Yet – courtesy of two interceptions, a blocked extra-point, and a 106-yard kickoff return against them – the Bucs trailed 14-13 at the half.

New Orleans mostly reversed the domination in the second half.  Quarterback Drew Brees completed 15 of 17 passes (88.2%) and rolled up a 125.2 passer rating for the half.  He finished the game completing 22 of 30 passes (73.3%).  Meanwhile, the run defense that was dominated in the first two quarters surrendered only 9 rushing yards on 4 attempts over the last two quarters. They controlled the ball for 18:29 of the last half.

Yet a fumbled punt that Tampa Bay returned for a touchdown, and a 39-yard touchdown heave from Tampa Bay quarterback Jameis Winston to Chris Godwin with 9 seconds left pushed the Bucs past the Saints 31-24 (gamebook).

One of the NFL’s dominant teams through October and the first half of November, the Saints look very much like a team that peaked too soon.  They finished the season splitting their last six games.  After being untouchable throughout most of their 8-game winning streak, New Orleans looks decidedly vulnerable as they begin the playoffs.

Adventures in Officiating

Officials – as you may have heard – are human, too.  Even the good ones make mistakes.  In the replay era, many of those mistakes can be caught, but not all.  When an officiating crew has a rough afternoon it’s bad enough.  When their bad day seems to tilt in favor of one of the teams, it can lead to significant frustration.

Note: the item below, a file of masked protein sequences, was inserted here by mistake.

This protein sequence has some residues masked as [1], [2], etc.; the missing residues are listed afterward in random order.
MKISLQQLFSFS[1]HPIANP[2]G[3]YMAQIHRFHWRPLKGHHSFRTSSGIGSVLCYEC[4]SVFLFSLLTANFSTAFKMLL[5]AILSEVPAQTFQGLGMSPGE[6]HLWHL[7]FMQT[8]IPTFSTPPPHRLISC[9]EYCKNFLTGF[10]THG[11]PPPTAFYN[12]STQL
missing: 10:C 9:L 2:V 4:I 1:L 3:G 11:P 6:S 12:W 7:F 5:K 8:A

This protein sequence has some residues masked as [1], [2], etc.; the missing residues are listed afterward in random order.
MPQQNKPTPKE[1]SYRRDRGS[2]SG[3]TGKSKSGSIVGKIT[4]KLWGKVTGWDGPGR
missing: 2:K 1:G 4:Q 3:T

Unfortunately, three of Week Sixteen’s most important games were marred – to a greater or lesser degree – by curious officiating.

Kelvin Benjamin’s Touchdown that Wasn’t

Apparently the weekend’s most controversial call was the replay that overturned a touchdown that Buffalo’s Kelvin Benjamin seemed to score against New England.  Buffalo, here, is fighting for its playoff life and the Patriots are trying to tighten their grip on the number one seed in the AFC.

There are 6 seconds left in the first half, and New England is clinging to a 13-10 lead.  But the Bills have third-and-goal from the Patriot 4 yard line.

The Bills line up with three receivers bunched to quarterback Tyrod Taylor’s left, and Benjamin split out all by himself to the right, where he would be singled up against Patriot corner Stephon Gilmore.  Just before the snap, Gilmore backed up into the end zone in a position to hem Benjamin against the sideline.  Taylor lofted the ball to the very back right corner of the end zone, where Benjamin looked for all the world like he caught the pass that would give Buffalo the lead at the half.  Field Judge Steven Zimmer – with the play in front of him – was convinced enough to raise his arms for the touchdown.

Moments later – when the touchdown was reversed – there was consternation on the Buffalo sideline.  Yet, watching the replay, Kelvin didn’t catch the ball cleanly.  He reached with his right hand and batted the ball back toward him.  He did drag the left foot along the turf. But only while the ball was fluttering back toward his chest.  Once he secured the ball, Benjamin tried again to drag the toe.  But it hit against the heel of his right foot instead.